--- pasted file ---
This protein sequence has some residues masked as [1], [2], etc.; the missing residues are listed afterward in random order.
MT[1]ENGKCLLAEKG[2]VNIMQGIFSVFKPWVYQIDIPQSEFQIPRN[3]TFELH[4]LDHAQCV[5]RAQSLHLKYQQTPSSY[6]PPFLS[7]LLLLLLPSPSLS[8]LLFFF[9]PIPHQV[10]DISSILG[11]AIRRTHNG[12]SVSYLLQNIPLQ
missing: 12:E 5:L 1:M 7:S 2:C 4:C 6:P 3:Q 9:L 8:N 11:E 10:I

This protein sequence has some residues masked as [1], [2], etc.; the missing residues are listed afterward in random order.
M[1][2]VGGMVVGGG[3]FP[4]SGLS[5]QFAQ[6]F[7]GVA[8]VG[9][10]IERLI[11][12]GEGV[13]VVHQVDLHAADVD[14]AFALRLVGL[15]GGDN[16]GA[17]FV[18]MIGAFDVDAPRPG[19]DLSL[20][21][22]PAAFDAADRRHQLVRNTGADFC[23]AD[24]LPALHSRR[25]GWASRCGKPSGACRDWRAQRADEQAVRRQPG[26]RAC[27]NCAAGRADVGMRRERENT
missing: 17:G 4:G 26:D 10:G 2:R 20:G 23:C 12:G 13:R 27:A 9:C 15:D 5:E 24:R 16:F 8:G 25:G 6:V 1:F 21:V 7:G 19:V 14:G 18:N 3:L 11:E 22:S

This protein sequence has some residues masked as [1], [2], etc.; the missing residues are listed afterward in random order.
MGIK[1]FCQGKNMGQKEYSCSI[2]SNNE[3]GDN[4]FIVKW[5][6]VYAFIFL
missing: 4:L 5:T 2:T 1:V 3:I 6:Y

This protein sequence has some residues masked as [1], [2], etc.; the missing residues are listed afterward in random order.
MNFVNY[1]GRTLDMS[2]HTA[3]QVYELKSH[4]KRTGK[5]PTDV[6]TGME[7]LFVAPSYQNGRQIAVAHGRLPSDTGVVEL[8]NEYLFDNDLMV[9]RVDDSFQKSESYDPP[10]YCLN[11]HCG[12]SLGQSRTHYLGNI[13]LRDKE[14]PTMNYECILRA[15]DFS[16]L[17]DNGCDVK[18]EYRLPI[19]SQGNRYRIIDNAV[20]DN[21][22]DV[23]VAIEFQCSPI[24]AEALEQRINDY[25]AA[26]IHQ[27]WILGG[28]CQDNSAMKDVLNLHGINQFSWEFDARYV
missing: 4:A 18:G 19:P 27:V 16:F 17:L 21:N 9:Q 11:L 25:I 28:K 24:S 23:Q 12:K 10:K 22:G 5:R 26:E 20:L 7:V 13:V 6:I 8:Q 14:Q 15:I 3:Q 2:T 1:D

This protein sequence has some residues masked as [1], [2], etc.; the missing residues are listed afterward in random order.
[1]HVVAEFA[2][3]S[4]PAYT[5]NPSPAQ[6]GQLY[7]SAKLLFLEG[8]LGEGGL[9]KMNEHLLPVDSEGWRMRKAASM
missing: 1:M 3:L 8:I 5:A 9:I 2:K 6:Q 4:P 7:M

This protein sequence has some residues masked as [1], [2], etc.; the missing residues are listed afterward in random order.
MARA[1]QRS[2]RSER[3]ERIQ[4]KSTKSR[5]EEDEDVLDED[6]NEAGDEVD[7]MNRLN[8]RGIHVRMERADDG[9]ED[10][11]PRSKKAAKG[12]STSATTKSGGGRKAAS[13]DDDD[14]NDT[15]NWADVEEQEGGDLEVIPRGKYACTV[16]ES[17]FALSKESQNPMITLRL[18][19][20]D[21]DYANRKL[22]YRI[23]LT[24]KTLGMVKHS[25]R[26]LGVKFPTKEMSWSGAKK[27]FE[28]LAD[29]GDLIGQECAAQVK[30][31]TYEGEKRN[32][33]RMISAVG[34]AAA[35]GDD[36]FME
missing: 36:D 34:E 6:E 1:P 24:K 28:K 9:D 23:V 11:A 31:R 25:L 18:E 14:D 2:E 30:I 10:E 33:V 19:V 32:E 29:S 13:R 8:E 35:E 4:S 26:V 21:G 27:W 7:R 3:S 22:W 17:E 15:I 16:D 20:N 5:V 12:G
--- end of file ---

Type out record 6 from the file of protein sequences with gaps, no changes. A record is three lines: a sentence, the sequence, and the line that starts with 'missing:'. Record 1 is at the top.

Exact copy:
This protein sequence has some residues masked as [1], [2], etc.; the missing residues are listed afterward in random order.
MARA[1]QRS[2]RSER[3]ERIQ[4]KSTKSR[5]EEDEDVLDED[6]NEAGDEVD[7]MNRLN[8]RGIHVRMERADDG[9]ED[10][11]PRSKKAAKG[12]STSATTKSGGGRKAAS[13]DDDD[14]NDT[15]NWADVEEQEGGDLEVIPRGKYACTV[16]ES[17]FALSKESQNPMITLRL[18][19][20]D[21]DYANRKL[22]YRI[23]LT[24]KTLGMVKHS[25]R[26]LGVKFPTKEMSWSGAKK[27]FE[28]LAD[29]GDLIGQECAAQVK[30][31]TYEGEKRN[32][33]RMISAVG[34]AAA[35]GDD[36]FME
missing: 36:D 34:E 6:E 1:P 24:K 28:K 9:D 23:V 11:A 31:R 25:L 18:E 14:D 2:E 30:I 10:E 33:V 19:V 32:E 29:S 13:R 8:E 35:E 4:S 26:V 21:G 27:W 7:R 3:S 22:W 17:E 15:I 16:D 20:N 5:V 12:G